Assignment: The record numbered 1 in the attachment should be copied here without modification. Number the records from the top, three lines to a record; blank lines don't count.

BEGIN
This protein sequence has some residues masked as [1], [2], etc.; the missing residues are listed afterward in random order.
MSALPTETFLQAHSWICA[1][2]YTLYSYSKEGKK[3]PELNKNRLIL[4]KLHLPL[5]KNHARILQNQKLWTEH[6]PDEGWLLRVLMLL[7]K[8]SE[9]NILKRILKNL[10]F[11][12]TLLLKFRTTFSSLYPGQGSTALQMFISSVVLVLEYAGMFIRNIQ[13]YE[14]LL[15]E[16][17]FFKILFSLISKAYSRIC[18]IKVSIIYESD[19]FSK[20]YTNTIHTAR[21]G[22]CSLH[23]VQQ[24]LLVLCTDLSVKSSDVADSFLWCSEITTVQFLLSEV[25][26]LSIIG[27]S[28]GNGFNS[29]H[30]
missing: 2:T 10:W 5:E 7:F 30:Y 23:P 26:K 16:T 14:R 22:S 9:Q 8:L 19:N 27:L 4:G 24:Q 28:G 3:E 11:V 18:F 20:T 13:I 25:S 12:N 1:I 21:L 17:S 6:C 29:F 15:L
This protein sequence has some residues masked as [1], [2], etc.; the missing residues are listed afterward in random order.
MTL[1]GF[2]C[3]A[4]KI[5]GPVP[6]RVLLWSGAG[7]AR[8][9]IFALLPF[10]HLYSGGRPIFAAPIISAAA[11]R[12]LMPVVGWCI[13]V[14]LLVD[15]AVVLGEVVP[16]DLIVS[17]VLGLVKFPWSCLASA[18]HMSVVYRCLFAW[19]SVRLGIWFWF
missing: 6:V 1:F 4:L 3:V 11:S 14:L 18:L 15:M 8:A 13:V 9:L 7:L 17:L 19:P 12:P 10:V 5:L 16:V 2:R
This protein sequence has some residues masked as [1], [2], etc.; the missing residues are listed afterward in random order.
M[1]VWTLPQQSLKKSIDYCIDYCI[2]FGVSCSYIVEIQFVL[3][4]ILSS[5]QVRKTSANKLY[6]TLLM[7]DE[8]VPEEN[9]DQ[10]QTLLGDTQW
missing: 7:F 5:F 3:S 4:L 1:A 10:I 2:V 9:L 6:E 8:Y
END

This protein sequence has some residues masked as [1], [2], etc.; the missing residues are listed afterward in random order.
MSALPTETFLQAHSWICA[1][2]YTLYSYSKEGKK[3]PELNKNRLIL[4]KLHLPL[5]KNHARILQNQKLWTEH[6]PDEGWLLRVLMLL[7]K[8]SE[9]NILKRILKNL[10]F[11][12]TLLLKFRTTFSSLYPGQGSTALQMFISSVVLVLEYAGMFIRNIQ[13]YE[14]LL[15]E[16][17]FFKILFSLISKAYSRIC[18]IKVSIIYESD[19]FSK[20]YTNTIHTAR[21]G[22]CSLH[23]VQQ[24]LLVLCTDLSVKSSDVADSFLWCSEITTVQFLLSEV[25][26]LSIIG[27]S[28]GNGFNS[29]H[30]
missing: 2:T 10:W 5:E 7:F 30:Y 23:P 26:K 16:T 14:R 22:S 9:Q 8:L 19:N 27:L 4:G 24:Q 28:G 3:E 11:V 18:F 20:T 13:I 25:S 12:N 1:I 21:L 17:S 6:C 29:F 15:L